Tradition is key for China and Taiwan

Although diners in China are fascinated by fusion food, traditional recipes dating back to the Qing dynasty have kept the Family Li Imperial Cuisine restaurant chain alive.

The family business is run by fourth-generation co-owner Ivan Li, 51, who opened the first Family Li Imperial Cuisine in Beijing in 1985. He runs the business with his Hong Kong-born wife and three older sisters.

"I've been training my whole life and the recipes are engraved in my mind," says the Beijing-born chef. "It's about the feeling and taste."

Chefs who work for his establishments are trained for at least three years to ensure consistency in the food.

Now, the family has restaurants in Shanghai, Tokyo and Melbourne. Two more are opening this year - in Taipei and Paris. The Shanghai branch, a new entry on the Asia's 50 Best Restaurants list, debuted at No. 46. Chef Li also received the Diners Club Lifetime Achievement Award at Monday's awards ceremony.

On current dining trends in China, he says: "With Western influence, there is a lot of fusion cuisine. Restaurants want to cater to all tastes and have food from all the provinces. So they have large menus for large crowds of 100 tables. It's becoming a stock market."

In Taiwan, the Western influence on cuisine has helped to raise the standard of restaurants in a foodie destination known for its street food.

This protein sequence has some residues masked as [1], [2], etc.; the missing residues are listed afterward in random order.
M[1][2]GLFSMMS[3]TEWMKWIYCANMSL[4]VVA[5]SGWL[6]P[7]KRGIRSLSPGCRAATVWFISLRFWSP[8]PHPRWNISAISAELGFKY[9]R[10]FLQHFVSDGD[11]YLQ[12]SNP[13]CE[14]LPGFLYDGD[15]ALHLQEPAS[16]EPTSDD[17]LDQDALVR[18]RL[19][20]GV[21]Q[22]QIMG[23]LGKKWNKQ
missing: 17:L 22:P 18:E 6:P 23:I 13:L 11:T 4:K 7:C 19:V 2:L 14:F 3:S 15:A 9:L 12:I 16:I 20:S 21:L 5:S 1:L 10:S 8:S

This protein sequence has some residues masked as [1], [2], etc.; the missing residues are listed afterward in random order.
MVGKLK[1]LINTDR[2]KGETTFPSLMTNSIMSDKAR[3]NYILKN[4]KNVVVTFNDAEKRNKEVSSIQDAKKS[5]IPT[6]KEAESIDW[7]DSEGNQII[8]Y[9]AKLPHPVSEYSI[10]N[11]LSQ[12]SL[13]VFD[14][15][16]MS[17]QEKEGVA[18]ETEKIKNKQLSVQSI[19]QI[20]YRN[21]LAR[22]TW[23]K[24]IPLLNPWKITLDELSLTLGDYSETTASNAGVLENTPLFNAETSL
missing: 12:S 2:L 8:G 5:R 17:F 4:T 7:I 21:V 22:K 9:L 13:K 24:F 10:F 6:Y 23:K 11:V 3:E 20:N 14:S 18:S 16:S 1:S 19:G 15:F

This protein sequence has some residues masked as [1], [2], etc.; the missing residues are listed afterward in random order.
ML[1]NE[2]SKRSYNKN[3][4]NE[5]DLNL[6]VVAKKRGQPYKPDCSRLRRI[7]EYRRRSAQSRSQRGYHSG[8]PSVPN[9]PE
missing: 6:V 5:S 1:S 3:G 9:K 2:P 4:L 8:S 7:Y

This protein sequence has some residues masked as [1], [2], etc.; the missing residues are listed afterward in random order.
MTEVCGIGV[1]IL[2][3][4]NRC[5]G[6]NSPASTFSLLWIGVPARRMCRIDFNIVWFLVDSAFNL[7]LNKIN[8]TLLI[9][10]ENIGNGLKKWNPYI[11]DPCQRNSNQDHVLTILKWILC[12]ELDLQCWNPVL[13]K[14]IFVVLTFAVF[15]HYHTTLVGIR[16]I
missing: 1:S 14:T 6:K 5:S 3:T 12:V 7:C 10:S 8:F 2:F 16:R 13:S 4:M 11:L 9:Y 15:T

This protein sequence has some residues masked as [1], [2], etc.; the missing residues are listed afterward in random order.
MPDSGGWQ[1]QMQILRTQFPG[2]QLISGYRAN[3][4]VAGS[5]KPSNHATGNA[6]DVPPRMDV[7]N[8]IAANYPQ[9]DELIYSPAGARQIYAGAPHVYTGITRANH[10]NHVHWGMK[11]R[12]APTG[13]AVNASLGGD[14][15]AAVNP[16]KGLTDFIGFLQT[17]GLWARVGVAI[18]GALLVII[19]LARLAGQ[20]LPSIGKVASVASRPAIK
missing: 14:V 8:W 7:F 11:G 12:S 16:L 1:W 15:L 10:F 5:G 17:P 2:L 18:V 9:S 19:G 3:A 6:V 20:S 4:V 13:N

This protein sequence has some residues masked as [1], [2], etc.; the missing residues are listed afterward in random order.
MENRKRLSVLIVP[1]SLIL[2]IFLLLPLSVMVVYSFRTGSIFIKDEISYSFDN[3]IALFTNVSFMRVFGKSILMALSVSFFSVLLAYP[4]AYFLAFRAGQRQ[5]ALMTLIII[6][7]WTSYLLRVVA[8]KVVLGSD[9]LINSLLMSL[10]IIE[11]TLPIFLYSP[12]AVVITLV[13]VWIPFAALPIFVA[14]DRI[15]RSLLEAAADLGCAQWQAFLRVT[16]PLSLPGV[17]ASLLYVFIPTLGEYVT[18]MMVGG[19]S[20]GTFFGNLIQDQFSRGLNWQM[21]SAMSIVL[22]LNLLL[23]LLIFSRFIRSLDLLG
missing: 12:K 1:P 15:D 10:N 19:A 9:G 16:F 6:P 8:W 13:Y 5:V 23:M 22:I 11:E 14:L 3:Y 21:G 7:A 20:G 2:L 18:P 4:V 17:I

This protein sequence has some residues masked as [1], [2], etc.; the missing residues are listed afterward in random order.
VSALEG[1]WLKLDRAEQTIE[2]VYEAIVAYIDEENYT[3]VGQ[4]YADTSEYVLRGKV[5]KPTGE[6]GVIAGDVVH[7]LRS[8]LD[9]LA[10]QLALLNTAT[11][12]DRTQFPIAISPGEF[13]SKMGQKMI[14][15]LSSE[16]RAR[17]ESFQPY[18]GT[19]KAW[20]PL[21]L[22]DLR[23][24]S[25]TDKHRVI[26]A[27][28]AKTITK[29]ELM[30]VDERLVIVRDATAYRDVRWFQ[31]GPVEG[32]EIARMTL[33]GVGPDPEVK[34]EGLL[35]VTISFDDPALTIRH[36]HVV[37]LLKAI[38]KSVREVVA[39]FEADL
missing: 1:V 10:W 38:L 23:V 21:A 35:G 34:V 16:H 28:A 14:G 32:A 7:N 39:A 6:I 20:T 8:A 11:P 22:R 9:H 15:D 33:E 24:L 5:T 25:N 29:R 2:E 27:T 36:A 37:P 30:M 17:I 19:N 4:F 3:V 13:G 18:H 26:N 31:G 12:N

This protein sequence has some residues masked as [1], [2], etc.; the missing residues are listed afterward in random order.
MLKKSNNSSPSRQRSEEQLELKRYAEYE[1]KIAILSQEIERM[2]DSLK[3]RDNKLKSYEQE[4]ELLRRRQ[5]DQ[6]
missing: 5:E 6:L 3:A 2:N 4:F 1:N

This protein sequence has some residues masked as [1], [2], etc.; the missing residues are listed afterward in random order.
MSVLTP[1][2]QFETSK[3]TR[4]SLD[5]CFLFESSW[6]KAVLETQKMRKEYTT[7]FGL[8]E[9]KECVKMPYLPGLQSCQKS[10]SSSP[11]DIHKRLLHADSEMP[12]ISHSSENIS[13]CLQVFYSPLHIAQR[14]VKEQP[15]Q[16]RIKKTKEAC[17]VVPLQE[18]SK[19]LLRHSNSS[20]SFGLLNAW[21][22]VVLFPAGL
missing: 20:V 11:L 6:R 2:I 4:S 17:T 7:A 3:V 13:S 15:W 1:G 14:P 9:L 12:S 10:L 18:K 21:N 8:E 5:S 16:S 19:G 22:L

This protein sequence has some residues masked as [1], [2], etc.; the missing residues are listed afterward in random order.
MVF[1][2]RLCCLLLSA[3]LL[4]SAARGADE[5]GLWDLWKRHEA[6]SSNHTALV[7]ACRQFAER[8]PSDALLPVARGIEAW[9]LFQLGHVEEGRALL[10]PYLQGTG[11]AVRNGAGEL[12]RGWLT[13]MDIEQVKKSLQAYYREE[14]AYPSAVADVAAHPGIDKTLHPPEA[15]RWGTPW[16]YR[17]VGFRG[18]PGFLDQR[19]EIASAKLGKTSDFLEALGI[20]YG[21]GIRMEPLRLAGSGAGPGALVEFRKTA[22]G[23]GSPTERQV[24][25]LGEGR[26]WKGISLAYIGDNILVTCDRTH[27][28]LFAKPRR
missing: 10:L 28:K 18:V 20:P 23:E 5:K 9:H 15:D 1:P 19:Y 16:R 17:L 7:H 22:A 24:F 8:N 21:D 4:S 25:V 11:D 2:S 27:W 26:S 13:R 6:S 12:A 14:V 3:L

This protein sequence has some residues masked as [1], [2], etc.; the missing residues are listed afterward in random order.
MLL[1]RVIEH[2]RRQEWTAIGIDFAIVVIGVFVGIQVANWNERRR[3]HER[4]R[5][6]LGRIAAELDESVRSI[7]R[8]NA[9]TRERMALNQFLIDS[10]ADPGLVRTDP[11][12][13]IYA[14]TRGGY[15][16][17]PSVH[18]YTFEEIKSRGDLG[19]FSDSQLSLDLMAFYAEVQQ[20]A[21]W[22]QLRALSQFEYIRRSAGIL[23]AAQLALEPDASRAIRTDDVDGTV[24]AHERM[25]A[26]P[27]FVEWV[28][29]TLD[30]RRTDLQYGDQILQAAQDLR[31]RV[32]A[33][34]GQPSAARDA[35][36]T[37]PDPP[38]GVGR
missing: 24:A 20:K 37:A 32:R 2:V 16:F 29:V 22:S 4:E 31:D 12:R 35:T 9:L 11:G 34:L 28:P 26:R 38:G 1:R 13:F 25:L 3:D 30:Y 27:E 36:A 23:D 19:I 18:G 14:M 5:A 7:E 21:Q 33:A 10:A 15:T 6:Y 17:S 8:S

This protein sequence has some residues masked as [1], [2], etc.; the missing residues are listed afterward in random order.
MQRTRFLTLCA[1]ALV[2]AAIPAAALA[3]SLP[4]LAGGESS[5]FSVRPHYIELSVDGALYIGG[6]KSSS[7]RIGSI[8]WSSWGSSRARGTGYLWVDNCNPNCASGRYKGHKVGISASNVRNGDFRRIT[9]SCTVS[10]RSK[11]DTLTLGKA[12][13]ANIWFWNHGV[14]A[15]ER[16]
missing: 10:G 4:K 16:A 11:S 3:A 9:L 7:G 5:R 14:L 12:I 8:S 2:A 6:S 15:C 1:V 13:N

Taiwanese chef Lanshu Chen, 33, says: "Taiwanese restaurants are working towards more refined presentation and sourcing higher- quality produce. Customers know more about authentic fine-dining concepts and care more about how the things they eat change them."

She received the Veuve Clicquot Best Female Chef Award. Her five-year-old French restaurant, Le Mout, in Taichung, debuted at No. 24 on the Asia's 50 Best Restaurants list.

Chef Chen, who trained in the Ferrandi School of Culinary Arts and Le Cordon Bleu, both in Paris, says: "Being a female chef in Taiwan is no different from anywhere else. There may not be many female chefs in Taiwan, but I don't think I have to prove more because of my gender. Every chef needs to prove himself or herself by doing his or her best."

Weighing in on why Taiwan was not represented on last year's list, Chen, who has worked with the likes of Pierre Herme and Thomas Keller, says: "The essence and charm of Taiwanese cuisine lies in small family dishes and street food, which are harder to find in restaurants. It is quite normal if it takes more time to be recognised."

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